Promising Businesses: An Essay on the Legalization of Business Plans (18th-21st c.)

Saturday, June 25, 2016: 10:45 AM-12:15 PM
250 Dwinelle (Dwinelle Hall)
Martin Giraudeau, London School of Economics, London, United Kingdom; Harvard University, Cambridge, MA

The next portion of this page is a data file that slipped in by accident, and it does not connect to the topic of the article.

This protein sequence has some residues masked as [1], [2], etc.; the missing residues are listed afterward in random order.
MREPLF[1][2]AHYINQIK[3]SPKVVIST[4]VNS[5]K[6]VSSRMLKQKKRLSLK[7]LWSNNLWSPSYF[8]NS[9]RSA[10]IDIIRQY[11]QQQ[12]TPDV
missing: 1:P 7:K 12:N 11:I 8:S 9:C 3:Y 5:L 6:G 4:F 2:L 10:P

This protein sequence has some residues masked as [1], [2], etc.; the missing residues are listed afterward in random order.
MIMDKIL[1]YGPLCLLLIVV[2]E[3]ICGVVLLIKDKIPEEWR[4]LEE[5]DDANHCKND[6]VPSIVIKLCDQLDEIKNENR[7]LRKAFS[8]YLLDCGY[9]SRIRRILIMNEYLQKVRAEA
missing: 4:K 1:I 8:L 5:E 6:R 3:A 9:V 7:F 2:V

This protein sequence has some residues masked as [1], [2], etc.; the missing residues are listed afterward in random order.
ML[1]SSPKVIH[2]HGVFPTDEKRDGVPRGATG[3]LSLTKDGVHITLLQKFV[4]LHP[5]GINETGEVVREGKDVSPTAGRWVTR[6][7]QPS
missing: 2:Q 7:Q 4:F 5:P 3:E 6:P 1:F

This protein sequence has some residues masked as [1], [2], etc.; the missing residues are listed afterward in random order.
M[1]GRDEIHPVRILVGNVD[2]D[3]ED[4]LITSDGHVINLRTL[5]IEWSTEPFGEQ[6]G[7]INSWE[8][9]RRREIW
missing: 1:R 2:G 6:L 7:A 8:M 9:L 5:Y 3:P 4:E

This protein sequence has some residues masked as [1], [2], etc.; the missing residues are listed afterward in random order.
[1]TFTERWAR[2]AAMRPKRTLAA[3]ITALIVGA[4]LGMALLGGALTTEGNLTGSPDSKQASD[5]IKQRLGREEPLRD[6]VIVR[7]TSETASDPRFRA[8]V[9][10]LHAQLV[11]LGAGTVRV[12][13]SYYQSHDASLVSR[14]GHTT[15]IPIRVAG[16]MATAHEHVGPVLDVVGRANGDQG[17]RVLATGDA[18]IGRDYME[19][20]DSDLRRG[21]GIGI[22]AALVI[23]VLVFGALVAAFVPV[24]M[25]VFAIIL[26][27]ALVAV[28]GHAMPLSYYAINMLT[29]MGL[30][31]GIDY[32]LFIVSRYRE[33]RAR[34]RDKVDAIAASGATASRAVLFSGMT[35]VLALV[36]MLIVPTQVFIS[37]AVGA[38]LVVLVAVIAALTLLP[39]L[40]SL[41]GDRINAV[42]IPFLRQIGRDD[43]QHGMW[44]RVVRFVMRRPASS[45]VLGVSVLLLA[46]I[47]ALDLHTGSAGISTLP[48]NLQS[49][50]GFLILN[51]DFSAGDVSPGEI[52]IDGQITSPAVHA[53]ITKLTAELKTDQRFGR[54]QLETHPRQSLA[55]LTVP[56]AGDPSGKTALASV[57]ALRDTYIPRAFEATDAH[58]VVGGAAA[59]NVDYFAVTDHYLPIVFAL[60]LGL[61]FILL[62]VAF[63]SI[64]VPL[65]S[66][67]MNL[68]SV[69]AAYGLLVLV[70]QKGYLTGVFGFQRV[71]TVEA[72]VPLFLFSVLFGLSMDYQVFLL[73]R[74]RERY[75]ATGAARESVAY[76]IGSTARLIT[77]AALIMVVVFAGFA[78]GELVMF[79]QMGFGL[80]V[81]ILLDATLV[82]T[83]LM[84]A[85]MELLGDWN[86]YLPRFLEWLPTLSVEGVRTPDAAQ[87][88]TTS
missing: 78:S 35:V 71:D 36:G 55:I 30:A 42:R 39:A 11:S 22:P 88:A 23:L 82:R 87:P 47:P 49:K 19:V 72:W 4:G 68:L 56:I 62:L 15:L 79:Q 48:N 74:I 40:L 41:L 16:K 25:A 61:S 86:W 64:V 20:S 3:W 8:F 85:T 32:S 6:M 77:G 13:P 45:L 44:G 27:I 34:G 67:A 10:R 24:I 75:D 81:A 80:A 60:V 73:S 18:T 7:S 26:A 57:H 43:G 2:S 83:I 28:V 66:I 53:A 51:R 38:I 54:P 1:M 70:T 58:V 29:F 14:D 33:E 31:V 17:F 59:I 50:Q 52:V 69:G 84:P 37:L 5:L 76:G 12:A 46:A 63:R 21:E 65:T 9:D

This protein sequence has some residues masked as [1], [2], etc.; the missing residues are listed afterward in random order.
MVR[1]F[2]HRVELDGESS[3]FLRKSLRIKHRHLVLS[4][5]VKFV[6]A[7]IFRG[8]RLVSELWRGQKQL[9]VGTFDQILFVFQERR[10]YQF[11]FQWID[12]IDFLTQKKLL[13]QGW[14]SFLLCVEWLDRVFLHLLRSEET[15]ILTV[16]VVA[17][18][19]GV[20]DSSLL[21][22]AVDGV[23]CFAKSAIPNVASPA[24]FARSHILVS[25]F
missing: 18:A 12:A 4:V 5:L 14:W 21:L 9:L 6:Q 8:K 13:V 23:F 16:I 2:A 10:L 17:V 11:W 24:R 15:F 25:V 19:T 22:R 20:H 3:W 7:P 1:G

This paper explores the different ways in which business plans are used as legal documents. Generally considered as fictional texts, business plans are assumed to have little legal value: how could anyone be made liable, and more generally accountable, for such speculative futures? The targets they set, be it in terms of expected profits, technology advancement, or organizational development, are rarely met and could thus hardly be used as binding promises. Yet the paper shows that there has, historically, been an intimate interplay between business plans and the law, which takes at least four different forms. First, the now standard table of contents of business plans stems, historically, from the disclosure requirements in the Securities Act of 1933. Second, they are used as drafts of investment contracts between entrepreneurs and investors. Third, they refer to contracts with other parties so as to demonstrate the existence of established links with them. Fourth, they are referred to in court cases to valuate the future income of an entrepreneur. The paper examines these different relations of business plans with the law through the study of a variety of historical examples of business plan usage that range from the 18th century until today. The analysis of these different cases stresses the specific type(s) of “realism” that business plan authors and readers gain from this legalization of business plans. It is in great part through such legalization that the promised ventures are made to appear as promising businesses.